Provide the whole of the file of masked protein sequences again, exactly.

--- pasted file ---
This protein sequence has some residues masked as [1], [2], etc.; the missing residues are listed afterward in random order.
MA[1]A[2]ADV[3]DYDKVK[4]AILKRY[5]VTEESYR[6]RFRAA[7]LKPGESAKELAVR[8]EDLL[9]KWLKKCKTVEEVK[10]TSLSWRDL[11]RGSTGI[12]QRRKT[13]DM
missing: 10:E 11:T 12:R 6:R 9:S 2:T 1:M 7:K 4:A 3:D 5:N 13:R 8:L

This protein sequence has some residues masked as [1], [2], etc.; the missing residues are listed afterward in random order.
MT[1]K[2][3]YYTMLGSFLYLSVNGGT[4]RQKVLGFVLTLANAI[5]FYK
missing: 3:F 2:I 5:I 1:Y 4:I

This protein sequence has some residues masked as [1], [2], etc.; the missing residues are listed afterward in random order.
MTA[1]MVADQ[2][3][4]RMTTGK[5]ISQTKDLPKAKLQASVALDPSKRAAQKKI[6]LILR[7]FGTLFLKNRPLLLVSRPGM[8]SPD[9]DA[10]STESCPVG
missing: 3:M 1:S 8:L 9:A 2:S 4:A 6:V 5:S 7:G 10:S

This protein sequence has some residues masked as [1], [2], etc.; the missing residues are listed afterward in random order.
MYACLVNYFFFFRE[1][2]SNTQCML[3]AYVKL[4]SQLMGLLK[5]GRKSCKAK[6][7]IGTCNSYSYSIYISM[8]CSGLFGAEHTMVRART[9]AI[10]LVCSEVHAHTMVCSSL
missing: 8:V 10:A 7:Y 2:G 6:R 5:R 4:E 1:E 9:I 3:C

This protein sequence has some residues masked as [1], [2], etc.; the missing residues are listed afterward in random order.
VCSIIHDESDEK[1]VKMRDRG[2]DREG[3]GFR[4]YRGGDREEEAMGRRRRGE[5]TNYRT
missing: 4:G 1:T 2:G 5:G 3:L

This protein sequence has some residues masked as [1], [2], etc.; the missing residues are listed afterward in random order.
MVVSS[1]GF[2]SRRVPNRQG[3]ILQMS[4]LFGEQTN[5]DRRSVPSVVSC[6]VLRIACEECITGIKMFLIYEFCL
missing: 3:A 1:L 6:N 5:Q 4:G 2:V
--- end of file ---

This protein sequence has some residues masked as [1], [2], etc.; the missing residues are listed afterward in random order.
MA[1]A[2]ADV[3]DYDKVK[4]AILKRY[5]VTEESYR[6]RFRAA[7]LKPGESAKELAVR[8]EDLL[9]KWLKKCKTVEEVK[10]TSLSWRDL[11]RGSTGI[12]QRRKT[13]DM
missing: 10:E 11:T 12:R 6:R 9:S 2:T 1:M 7:K 4:A 3:D 5:N 13:R 8:L

This protein sequence has some residues masked as [1], [2], etc.; the missing residues are listed afterward in random order.
MT[1]K[2][3]YYTMLGSFLYLSVNGGT[4]RQKVLGFVLTLANAI[5]FYK
missing: 3:F 2:I 5:I 1:Y 4:I

This protein sequence has some residues masked as [1], [2], etc.; the missing residues are listed afterward in random order.
MTA[1]MVADQ[2][3][4]RMTTGK[5]ISQTKDLPKAKLQASVALDPSKRAAQKKI[6]LILR[7]FGTLFLKNRPLLLVSRPGM[8]SPD[9]DA[10]STESCPVG
missing: 3:M 1:S 8:L 9:A 2:S 4:A 6:V 5:S 7:G 10:S

This protein sequence has some residues masked as [1], [2], etc.; the missing residues are listed afterward in random order.
MYACLVNYFFFFRE[1][2]SNTQCML[3]AYVKL[4]SQLMGLLK[5]GRKSCKAK[6][7]IGTCNSYSYSIYISM[8]CSGLFGAEHTMVRART[9]AI[10]LVCSEVHAHTMVCSSL
missing: 8:V 10:A 7:Y 2:G 6:R 5:R 4:E 1:E 9:I 3:C

This protein sequence has some residues masked as [1], [2], etc.; the missing residues are listed afterward in random order.
VCSIIHDESDEK[1]VKMRDRG[2]DREG[3]GFR[4]YRGGDREEEAMGRRRRGE[5]TNYRT
missing: 4:G 1:T 2:G 5:G 3:L

This protein sequence has some residues masked as [1], [2], etc.; the missing residues are listed afterward in random order.
MVVSS[1]GF[2]SRRVPNRQG[3]ILQMS[4]LFGEQTN[5]DRRSVPSVVSC[6]VLRIACEECITGIKMFLIYEFCL
missing: 3:A 1:L 6:N 5:Q 4:G 2:V